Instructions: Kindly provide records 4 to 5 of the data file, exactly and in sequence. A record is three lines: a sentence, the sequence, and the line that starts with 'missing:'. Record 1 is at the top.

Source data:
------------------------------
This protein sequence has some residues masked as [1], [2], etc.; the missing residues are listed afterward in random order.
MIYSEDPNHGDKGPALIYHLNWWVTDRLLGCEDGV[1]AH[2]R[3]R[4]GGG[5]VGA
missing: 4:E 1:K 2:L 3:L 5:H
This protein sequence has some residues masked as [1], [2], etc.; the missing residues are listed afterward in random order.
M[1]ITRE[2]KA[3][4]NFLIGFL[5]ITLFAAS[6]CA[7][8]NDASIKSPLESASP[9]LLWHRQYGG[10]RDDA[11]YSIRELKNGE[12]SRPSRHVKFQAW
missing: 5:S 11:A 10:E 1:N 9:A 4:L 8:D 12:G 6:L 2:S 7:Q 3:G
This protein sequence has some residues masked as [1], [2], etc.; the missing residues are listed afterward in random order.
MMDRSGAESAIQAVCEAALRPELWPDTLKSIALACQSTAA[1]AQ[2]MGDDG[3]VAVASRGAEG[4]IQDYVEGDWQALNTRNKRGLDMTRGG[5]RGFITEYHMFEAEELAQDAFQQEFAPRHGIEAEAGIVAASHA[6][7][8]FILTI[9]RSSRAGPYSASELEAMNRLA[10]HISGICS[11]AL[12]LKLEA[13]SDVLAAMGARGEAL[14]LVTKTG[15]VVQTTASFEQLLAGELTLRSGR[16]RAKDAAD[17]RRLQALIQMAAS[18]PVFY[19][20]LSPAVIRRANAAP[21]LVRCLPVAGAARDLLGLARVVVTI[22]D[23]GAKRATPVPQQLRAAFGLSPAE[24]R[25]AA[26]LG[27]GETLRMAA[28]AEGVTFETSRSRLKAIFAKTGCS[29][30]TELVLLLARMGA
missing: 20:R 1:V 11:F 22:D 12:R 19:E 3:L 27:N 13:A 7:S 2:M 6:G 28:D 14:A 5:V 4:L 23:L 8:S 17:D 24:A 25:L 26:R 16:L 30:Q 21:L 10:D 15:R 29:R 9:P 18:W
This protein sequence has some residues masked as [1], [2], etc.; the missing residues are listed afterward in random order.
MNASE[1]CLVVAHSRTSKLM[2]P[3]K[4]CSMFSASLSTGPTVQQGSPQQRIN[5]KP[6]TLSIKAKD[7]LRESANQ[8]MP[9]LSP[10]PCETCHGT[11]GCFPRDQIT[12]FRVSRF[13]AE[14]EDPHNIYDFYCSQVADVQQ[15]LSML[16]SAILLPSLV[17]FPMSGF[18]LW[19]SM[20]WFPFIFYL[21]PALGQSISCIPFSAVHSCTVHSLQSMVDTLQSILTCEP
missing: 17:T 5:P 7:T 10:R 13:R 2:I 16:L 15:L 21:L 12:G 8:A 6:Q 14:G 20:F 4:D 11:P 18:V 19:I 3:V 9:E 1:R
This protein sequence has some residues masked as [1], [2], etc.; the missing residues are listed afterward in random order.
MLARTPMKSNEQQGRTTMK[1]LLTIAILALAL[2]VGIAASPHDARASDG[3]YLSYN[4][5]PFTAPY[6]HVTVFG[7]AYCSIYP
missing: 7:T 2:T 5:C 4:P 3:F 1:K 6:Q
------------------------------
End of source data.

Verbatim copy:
This protein sequence has some residues masked as [1], [2], etc.; the missing residues are listed afterward in random order.
MNASE[1]CLVVAHSRTSKLM[2]P[3]K[4]CSMFSASLSTGPTVQQGSPQQRIN[5]KP[6]TLSIKAKD[7]LRESANQ[8]MP[9]LSP[10]PCETCHGT[11]GCFPRDQIT[12]FRVSRF[13]AE[14]EDPHNIYDFYCSQVADVQQ[15]LSML[16]SAILLPSLV[17]FPMSGF[18]LW[19]SM[20]WFPFIFYL[21]PALGQSISCIPFSAVHSCTVHSLQSMVDTLQSILTCEP
missing: 17:T 5:P 7:T 10:R 13:R 2:I 16:L 15:L 21:L 12:G 8:A 6:Q 14:G 20:F 4:D 11:P 18:V 19:I 3:V 9:E 1:R
This protein sequence has some residues masked as [1], [2], etc.; the missing residues are listed afterward in random order.
MLARTPMKSNEQQGRTTMK[1]LLTIAILALAL[2]VGIAASPHDARASDG[3]YLSYN[4][5]PFTAPY[6]HVTVFG[7]AYCSIYP
missing: 7:T 2:T 5:C 4:P 3:F 1:K 6:Q